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Rebecca Wright joins ico-D board

rebecca-wright-3up
rebecca-wright-3up

Written by
Colin Buttimer
Published date
04 March 2016

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Rebecca Wright, Programme Director of Graphic Communication Design and Course Leader MA Communication Design, has recently been appointed to sit on the board of the International Council of Design. 

We spoke to her about what her role will involve, who she’ll be working alongside, and other exciting projects she’s working on at the moment.

Please explain a bit about ico-D, and what they do?

ico-D are the recently formed International Council of Design. Their remit is to be an advocate for design in all kinds of ways.

It’s an international organisation, so while recognising the differences in how design is framed, and design policy, and cultural and societal nuances of design around the world, it’s also there to provide a voice that can represent the diversity of design, but really advocate for its value. It’s about how design can be harnessed and should be an integral part of making the world better.

 

What will your role involve?

ico-D has two platforms, one is a professional platform and one is educational. I’m going to be sitting on the ico-D board, but my main responsibility is going to be within the education platform. It’s a great international community; the people who are members of ico-D are from all around the world and from very different sized institutions, tackling design in different ways and tackling all aspects of design, from graphic design to industrial design.

It’s a broad spectrum. It’s an organisation I think which under this new title, is really hoping to be playing a more foregrounded, visible role in advocating design.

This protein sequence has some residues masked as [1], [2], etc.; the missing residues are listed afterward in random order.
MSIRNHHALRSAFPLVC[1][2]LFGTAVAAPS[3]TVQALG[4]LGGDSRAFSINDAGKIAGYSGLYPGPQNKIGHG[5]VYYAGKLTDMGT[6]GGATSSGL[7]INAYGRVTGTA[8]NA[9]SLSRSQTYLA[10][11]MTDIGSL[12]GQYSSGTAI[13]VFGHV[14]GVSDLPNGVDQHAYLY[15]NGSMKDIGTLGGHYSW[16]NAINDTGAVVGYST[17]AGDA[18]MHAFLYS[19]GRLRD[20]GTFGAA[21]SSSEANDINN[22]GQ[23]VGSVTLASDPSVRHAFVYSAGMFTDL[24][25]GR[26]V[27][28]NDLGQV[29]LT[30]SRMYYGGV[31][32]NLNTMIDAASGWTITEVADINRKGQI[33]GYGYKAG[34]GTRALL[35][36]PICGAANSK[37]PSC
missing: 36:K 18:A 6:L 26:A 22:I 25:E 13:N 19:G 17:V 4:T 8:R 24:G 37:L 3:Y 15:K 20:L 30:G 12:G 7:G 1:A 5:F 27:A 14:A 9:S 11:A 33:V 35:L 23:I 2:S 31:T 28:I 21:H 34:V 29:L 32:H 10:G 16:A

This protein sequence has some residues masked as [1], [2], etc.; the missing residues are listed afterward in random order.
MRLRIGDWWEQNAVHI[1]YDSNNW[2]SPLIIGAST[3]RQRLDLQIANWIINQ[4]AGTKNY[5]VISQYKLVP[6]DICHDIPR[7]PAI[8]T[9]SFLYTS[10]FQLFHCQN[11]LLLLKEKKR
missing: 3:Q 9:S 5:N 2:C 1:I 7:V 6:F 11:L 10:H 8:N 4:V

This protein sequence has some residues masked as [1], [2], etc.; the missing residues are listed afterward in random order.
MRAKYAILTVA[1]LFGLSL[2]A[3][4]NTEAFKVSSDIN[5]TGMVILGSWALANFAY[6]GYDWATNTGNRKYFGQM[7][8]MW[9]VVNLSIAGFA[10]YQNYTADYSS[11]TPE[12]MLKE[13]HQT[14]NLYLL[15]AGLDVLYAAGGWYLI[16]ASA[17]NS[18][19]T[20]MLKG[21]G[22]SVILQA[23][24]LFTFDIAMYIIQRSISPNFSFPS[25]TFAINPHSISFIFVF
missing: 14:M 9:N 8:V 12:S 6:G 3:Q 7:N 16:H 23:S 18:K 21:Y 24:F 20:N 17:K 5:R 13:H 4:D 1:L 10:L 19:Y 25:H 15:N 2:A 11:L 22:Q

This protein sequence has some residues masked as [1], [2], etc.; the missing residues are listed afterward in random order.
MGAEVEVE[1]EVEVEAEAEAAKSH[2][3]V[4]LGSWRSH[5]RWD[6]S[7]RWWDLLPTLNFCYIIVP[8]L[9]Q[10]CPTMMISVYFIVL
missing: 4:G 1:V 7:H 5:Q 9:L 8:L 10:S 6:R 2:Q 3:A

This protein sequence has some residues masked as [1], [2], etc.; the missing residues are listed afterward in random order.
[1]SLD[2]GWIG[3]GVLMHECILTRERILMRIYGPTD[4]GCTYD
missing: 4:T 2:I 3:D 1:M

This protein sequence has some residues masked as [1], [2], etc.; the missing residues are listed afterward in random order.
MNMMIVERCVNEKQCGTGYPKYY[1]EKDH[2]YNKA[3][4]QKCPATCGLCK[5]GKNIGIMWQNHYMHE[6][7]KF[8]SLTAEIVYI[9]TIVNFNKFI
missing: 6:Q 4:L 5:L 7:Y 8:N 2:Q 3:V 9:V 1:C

Have you worked with ico-D before?

Yes – Central Saint Martins and UAL joined as members a couple of years ago. I went to an education platform in Hong Kong and it was a really interesting series of debates and provocations that were explored there and through that, my interest was sparked.

Getting to know members of the board and getting to know other colleagues, you got to know what the opportunities are. So we’ve been involved with them a little bit, but through my appointment I’m hoping that we will have a chance – not just as CSM, but as UAL – to be more involved more broadly.

Tell us a little about some of the interesting people you’ll be working with.

David Grossman, the president at the moment, is a very highly respected educator from Israel and the US. I find him particularly inspiring because he brings the experience of having run an independent art school in Tel Aviv with a very international perspective. He’s a really dynamic and committed individual to be leading the organisation.

I’ve also got colleagues from Australia and Turkey and South Korea. Everybody brings a deep commitment and a passion, but what’s most interesting is where we’re different as well.

I’m just about to go to the first board meeting in Montreal, where ico-D have their HQ. I anticipate there being the same heated discussions that there were at the education platform, and I think that’s what’s really interesting – that not everything’s easy – otherwise we’d be advocating brilliantly already. That makes for a really interesting organisation I think.

Are you working on anything interesting at the moment?

Yes! I’m the co-founder of an independent publishing company called GraphicDesign& alongside Lucy Ann Roberts who is an alumnus of CSM and is our visiting fellow at the moment.

We’re working on two projects at the moment. The first is a very eccentric title that has been in development for a long time and is a book on Graphic Design and religion, looking particularly at the nun’s habit. We identified that the habit has a kind of graphic code to it that has developed over history. The stories that run alongside and inform its development are fascinating from gender, sociological, cultural, and religious perspectives.

The project that is most exciting is one we’re doing with the Wellcome Trust. We’ve been invited to curate an international touring show on Graphic Design and health and we’re using their archive and a large number of contemporary case studies to explore the way in which graphic design saves lives.

The show is provocatively called ‘Can Graphic Design Save Your Life?’ and there will be an accompanying book. It’s being developed in association with CSM and will open at the Wellcome Collection, with some satellite events happening around the college, in summer 2017.

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